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Press Release: ICANN Develops Tool to Monitor and Combat Malicious Online Activities

Domain Name System coordinator responds to the Internet Security Threats COVID and the Russia-Ukraine war pose for all users

In addition to the U.N. six languages, this content is also available in: Українською

Los Angeles – 5 May 2022 – In the midst of global crises, such as a pandemic or a war, malicious online activities typically increase. Bad actors seek new ways to install malware on devices without the user's consent to gather sensitive information or gain access to private computer systems. They also trick users into revealing sensitive personal, corporate or financial information – this is known as phishing.

To combat Internet malware and phishing, the Internet Corporation for Assigned Names and Numbers organization (ICANN) developed an evidence-based approach that identifies domain names that appear to have been used for malicious purposes and are related to the COVID-19 pandemic and the Russia-Ukraine war.

The Domain Name Security Threat Information Collection and Reporting (DNSTICR) is an innovative, robust, and linguistically comprehensive tool that searches for and reports potentially malicious activities of domain names and their background information to registrars, the entities that offer domain name registration services. DNSTICR provides another layer of defense in the ICANN's fight to protect Internet users from Domain Name System (DNS) security threats.

Since the beginning of the pandemic, ICANN has analyzed 579 separate terms, which resulted in 438,819 domain names being examined. From these, 23,452 domain names were seen to be potentially active and malicious. After ICANN analyzes these domain names and reports the phishing attacks, the registrar has all the evidence needed to decide on the best course of action to remove the threat.

"ICANN is committed to doing its part in the collective efforts to mitigate these threats, especially when criminals attempt to leverage the Domain Name System to take advantage of unsuspecting Internet users," said John Crain, ICANN's Chief Technology Officer.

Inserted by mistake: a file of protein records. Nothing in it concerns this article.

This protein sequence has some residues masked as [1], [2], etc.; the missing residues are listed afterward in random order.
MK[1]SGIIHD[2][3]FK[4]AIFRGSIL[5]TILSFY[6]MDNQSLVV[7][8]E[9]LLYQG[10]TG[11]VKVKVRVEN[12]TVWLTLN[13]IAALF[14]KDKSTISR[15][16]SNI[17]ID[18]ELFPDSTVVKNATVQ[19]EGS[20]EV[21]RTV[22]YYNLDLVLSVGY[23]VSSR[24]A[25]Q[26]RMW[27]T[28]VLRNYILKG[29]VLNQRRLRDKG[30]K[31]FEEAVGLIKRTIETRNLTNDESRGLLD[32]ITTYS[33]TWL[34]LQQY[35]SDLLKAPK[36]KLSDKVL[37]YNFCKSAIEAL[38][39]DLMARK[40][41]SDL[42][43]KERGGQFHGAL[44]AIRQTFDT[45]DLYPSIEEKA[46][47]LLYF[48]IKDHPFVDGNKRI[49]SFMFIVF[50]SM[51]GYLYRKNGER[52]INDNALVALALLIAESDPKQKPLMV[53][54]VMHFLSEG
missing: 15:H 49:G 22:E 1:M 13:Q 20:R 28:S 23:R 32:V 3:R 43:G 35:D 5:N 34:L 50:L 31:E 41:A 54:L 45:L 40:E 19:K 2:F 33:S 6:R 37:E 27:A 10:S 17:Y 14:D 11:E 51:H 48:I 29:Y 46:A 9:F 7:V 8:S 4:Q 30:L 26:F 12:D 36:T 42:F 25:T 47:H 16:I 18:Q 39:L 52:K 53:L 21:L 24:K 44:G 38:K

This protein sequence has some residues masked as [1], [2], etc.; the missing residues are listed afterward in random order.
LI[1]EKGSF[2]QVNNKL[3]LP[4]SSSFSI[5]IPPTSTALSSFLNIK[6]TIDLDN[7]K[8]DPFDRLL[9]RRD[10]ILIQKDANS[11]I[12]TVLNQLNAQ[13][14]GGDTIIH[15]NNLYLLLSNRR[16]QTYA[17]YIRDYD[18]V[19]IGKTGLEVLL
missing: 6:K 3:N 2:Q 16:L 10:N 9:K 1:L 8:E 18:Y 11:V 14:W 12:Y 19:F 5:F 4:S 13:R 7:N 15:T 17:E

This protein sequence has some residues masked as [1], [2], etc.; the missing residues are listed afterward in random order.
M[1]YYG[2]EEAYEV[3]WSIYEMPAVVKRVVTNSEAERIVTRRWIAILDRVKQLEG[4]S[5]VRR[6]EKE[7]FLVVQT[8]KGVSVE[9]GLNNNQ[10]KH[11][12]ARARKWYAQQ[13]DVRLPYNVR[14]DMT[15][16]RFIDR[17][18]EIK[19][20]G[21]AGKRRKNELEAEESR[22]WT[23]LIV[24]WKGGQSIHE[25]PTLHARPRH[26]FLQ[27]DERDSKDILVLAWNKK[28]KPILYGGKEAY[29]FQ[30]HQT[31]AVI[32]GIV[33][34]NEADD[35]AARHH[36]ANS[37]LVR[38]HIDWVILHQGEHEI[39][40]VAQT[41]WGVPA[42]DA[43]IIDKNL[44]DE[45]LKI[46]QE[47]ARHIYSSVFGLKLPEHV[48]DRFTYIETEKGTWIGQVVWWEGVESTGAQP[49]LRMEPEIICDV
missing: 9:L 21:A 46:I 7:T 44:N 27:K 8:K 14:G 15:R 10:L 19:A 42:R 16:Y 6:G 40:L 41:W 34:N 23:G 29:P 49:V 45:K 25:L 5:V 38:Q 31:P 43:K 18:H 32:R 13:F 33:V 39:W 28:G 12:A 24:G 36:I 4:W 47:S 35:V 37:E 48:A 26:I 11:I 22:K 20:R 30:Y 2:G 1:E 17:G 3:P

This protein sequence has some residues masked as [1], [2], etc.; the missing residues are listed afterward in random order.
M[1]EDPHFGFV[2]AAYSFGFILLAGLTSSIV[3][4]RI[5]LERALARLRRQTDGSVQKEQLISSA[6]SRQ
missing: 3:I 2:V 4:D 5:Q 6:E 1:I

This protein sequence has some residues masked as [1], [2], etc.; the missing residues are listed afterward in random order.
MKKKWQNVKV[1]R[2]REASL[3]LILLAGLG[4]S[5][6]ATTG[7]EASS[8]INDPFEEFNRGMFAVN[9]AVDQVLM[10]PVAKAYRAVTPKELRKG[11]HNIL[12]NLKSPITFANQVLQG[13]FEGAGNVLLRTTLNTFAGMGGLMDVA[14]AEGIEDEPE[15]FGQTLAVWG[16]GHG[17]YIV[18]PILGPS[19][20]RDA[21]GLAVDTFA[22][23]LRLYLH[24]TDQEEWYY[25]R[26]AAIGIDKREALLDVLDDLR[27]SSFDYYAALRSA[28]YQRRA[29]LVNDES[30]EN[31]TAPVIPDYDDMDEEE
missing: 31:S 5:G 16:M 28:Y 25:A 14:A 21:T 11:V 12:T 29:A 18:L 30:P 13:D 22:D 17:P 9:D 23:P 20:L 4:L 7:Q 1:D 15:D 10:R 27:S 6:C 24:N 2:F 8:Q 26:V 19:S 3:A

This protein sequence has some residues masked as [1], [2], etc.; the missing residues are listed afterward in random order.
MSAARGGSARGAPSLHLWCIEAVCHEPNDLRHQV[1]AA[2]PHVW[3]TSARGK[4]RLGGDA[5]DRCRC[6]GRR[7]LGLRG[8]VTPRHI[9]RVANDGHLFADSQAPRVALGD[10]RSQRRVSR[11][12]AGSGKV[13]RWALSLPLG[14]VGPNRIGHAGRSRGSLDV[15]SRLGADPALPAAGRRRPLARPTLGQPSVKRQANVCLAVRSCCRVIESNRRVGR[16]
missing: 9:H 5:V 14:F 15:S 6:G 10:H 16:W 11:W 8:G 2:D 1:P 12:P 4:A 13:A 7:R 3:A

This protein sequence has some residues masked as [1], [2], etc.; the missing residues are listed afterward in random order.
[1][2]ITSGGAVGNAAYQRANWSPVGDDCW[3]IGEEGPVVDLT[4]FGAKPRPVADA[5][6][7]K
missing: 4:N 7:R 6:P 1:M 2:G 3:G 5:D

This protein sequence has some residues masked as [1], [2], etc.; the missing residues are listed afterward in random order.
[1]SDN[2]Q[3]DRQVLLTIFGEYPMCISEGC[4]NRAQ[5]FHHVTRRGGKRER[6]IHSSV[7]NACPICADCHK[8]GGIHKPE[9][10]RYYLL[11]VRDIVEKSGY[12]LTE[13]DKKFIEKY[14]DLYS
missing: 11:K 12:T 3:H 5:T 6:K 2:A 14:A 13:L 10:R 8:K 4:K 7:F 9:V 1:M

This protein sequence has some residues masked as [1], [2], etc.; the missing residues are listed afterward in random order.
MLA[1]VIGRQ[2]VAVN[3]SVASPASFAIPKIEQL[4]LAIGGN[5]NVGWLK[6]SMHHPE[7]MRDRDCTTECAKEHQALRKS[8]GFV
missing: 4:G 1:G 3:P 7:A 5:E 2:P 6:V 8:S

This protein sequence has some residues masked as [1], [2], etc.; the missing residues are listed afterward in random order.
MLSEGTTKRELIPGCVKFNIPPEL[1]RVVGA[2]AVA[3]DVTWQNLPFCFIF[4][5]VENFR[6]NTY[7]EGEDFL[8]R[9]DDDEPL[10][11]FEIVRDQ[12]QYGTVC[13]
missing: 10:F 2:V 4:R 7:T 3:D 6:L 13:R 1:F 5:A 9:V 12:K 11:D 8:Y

ICANN's response to DNS security threats is an example of the organization's efforts to provide verifiable data, unbiased research, and expertise to facilitate fact-based discussions on the technical operations of the Internet.

The DNSTICR initiative is just one of many ICANN efforts that aligns with the organization's purpose and commitment to promote a broad participation of public and private actors to make the Internet safer, more secure, and interoperable. ICANN's DNS Security Threat Mitigation Program recently published a report on DNS abuse trends relying on four years of data (read The Last Four years in Retrospect: A Brief Review of DNS Abuse Trends).

For more information on this tool, visit our DNSTICR dedicated webpage: https://www.icann.org/dnsticr-en

Find out about ICANN org-wide efforts to mitigate DNS security threats: https://www.icann.org/dns-security-threat

About ICANN

ICANN's mission is to help ensure a stable, secure, and unified global Internet. To reach another person on the Internet, you need to type an address – a name or a number – into your computer or other device. That address must be unique so computers know where to find each other. ICANN helps coordinate and support these unique identifiers across the world. ICANN was formed in 1998 as a nonprofit public benefit corporation with a community of participants from all over the world.

Media Contact

Alexandra Dans
Communications Director, The Americas
Montevideo, Uruguay
+598 95 831 442
alexandra.dans@icann.org
Or press@icann.org

Domain Name System
Internationalized Domain Name ,IDN,"IDNs are domain names that include characters used in the local representation of languages that are not written with the twenty-six letters of the basic Latin alphabet ""a-z"". An IDN can contain Latin letters with diacritical marks, as required by many European languages, or may consist of characters from non-Latin scripts such as Arabic or Chinese. Many languages also use other types of digits than the European ""0-9"". The basic Latin alphabet together with the European-Arabic digits are, for the purpose of domain names, termed ""ASCII characters"" (ASCII = American Standard Code for Information Interchange). These are also included in the broader range of ""Unicode characters"" that provides the basis for IDNs. The ""hostname rule"" requires that all domain names of the type under consideration here are stored in the DNS using only the ASCII characters listed above, with the one further addition of the hyphen ""-"". The Unicode form of an IDN therefore requires special encoding before it is entered into the DNS. The following terminology is used when distinguishing between these forms: A domain name consists of a series of ""labels"" (separated by ""dots""). The ASCII form of an IDN label is termed an ""A-label"". All operations defined in the DNS protocol use A-labels exclusively. The Unicode form, which a user expects to be displayed, is termed a ""U-label"". The difference may be illustrated with the Hindi word for ""test"" — परीका — appearing here as a U-label would (in the Devanagari script). A special form of ""ASCII compatible encoding"" (abbreviated ACE) is applied to this to produce the corresponding A-label: xn--11b5bs1di. A domain name that only includes ASCII letters, digits, and hyphens is termed an ""LDH label"". Although the definitions of A-labels and LDH-labels overlap, a name consisting exclusively of LDH labels, such as""icann.org"" is not an IDN."